Jul 30, 2021
Jul 30, 2021

Tokyo 2020 Olympics: Basketball preview

Tokyo 2020 Olympics: Basketball schedule

Tokyo 2020 basketball: Tournament format

Tokyo 2020 basketball: Men’s and Women's tournaments favourites

Tokyo 2020 Olympics: Basketball preview

Basketball is traditionally one of the most eagerly enjoyed sports at the Olympics and thus far the Men’s and Women’s tournaments at Tokyo 2020 have been no different. Will the United States defend their title in both events, or can another country claim Olympic basketball gold for the first time since 2004? Read on for our Tokyo 2020 basketball preview.

Tokyo 2020 basketball: Men's tournament schedule

All dates listed as according to Japan Standard Time (UTC+9).

Sunday, July 25 – Sunday, August 1: Group stage.

Tuesday, August 3: Quarter-finals.

Thursday, August 5: Semi-finals.

Saturday, August 7: Gold medal and bronze medal matches.

Tokyo 2020 basketball: Women's tournament schedule

All dates listed as according to Japan Standard Time (UTC+9).

Monday, July 26 – Monday, August 2: Group stage.

Wednesday, August 4: Quarter-finals.

Friday, August 6: Semi-finals.

Saturday, August 7: Bronze medal match.

Sunday, August 8: Gold medal match.

Tokyo 2020 basketball: Tournament format

Both tournaments will feature 12 teams divided into three groups of four. The top two teams from each group plus the two best third-placed teams will progress to the quarter-finals. From that point, the tournament is a straight knockout bracket, with the two losing semi-finalists also playing a bronze medal match.

Tokyo 2020 basketball: Men’s tournament favourites

As is custom, the United States are favourites to win the Men’s tournament. The defending champions will be aiming to win their fourth successive gold medal in this event, having topped the podium at each of Beijing 2008, London 2012, and Rio 2016.

The latest incarnation of the ‘Dream Team’ naturally features several NBA stars, including Brooklyn Nets’ Kevin Durant, Boston Celtics’ Jayson Tatum, and Chicago Bulls’ Zach LaVine. While they commenced their tournament with a surprise 83-76 defeat to France, their subsequent resounding 120-66 win against Iran offered a firm reminder that the sheer world-class talent at their disposal renders them capable of dismantling any opponent when on form.

Spain claimed bronze in the Men’s tournament at Rio 2016 and have since maintained their strong form by rising to second in the FIBA Men’s World Rankings and winning the 2019 FIBA World Cup. Their squad for Tokyo 2020 includes NBA stalwarts Marc Gasol (LA Lakers) and Ricky Rubio (Minnesota Timberwolves), who have helped their country commence Group C with back-to-back wins.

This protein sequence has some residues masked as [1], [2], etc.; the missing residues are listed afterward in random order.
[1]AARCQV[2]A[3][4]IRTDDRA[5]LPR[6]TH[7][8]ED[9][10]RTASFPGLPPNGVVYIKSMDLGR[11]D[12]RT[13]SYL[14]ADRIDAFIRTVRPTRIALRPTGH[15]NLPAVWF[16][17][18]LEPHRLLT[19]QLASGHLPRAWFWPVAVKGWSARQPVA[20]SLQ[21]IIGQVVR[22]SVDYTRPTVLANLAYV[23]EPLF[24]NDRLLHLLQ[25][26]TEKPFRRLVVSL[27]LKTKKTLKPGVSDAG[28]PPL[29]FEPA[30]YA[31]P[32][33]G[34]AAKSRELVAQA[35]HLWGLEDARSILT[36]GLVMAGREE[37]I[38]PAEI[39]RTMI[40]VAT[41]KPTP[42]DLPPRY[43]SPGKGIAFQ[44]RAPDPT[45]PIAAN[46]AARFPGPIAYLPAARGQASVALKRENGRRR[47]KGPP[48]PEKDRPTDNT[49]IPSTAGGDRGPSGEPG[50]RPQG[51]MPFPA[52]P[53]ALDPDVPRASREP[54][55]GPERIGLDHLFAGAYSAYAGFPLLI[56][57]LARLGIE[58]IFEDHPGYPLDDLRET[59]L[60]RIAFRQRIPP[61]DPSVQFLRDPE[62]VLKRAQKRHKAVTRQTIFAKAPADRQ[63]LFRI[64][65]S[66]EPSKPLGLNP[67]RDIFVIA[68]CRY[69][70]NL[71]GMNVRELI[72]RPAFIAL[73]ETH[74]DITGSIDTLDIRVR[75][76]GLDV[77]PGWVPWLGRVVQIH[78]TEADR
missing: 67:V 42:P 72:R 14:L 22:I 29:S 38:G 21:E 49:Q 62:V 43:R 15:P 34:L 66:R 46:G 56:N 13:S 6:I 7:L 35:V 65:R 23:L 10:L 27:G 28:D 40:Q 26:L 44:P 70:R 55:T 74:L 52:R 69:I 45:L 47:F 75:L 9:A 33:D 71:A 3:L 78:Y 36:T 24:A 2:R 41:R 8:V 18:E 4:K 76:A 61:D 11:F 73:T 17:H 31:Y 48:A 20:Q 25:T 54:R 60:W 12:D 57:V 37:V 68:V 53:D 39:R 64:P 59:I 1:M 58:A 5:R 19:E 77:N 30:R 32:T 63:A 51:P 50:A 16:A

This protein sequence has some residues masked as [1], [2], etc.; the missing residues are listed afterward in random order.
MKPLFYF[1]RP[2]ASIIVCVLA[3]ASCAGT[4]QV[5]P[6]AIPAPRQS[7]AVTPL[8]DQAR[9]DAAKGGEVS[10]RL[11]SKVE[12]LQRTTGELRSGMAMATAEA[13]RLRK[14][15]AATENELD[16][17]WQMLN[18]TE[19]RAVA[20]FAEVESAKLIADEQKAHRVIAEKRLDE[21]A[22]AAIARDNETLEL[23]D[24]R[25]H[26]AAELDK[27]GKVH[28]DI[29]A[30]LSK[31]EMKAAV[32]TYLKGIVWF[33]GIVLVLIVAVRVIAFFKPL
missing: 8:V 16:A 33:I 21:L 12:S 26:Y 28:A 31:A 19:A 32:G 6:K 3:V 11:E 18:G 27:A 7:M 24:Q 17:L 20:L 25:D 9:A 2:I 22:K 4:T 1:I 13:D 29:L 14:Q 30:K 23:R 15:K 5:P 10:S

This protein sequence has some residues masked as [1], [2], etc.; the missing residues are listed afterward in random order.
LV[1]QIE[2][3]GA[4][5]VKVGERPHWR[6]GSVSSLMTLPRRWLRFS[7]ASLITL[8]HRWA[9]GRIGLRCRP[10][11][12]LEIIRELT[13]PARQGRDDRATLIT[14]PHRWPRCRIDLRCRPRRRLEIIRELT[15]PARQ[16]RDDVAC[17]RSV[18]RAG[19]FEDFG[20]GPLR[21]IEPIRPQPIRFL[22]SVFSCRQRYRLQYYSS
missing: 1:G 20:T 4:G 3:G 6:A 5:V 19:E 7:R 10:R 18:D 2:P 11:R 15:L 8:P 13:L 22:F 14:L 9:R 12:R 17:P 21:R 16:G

In the absence of Serbia, who were runners-up at Rio 2016, France could prove a value bet for a medal. Vincent Collet’s team finished sixth at both London 2012 and Rio 2016, and more recently took bronze at the 2019 FIBA World Cup. As mentioned, their opening match win against the US turned heads and their 97-77 triumph over the Czech Republic confirmed their progression from Group A.

Tokyo 2020 basketball: Women’s tournament favourites

The United States’ women’s basketball team have enjoyed even more dominance than their male counterparts at the Olympics, winning the gold medal in every edition of this event since Atlanta 1996. The WNBA continues to get stronger every year and the American squad seems thoroughly difficult to beat.

Players to look out for include Breanna Stewart, who led the Seattle Storm to the 2020 WNBA title, and the Phoenix Mercury shooting guard Diana Taurasi, who is now the second-highest ever points scorer for her national team behind just Lisa Leslie. Even more ominously, the US women have not lost an international tournament since 2006 and their 86-69 victory over Japan this week extended their winning streak at the Olympics to a formidable 50 matches.

As the team currently second in the FIBA Women’s World Rankings, Australia are arguably the only outfit possessing a plausible chance of denying the US team of gold. The Opals medalled in this event at every Olympics between Atlanta 1996 and London 2012, and lost the 2018 FIBA World Cup final to the US.

Their key players include small forward Rebecca Allen, who recently returned to New York Liberty, and six-foot-five center Marianna Tolo. However, the team will be without Liz Cambage, who was Australia’s points and rebounds per game leader at both Rio 2016 and the 2018 FIBA World Cup.

Get great odds and bet on numerous Olympics markets with Pinnacle.

Odds subject to change

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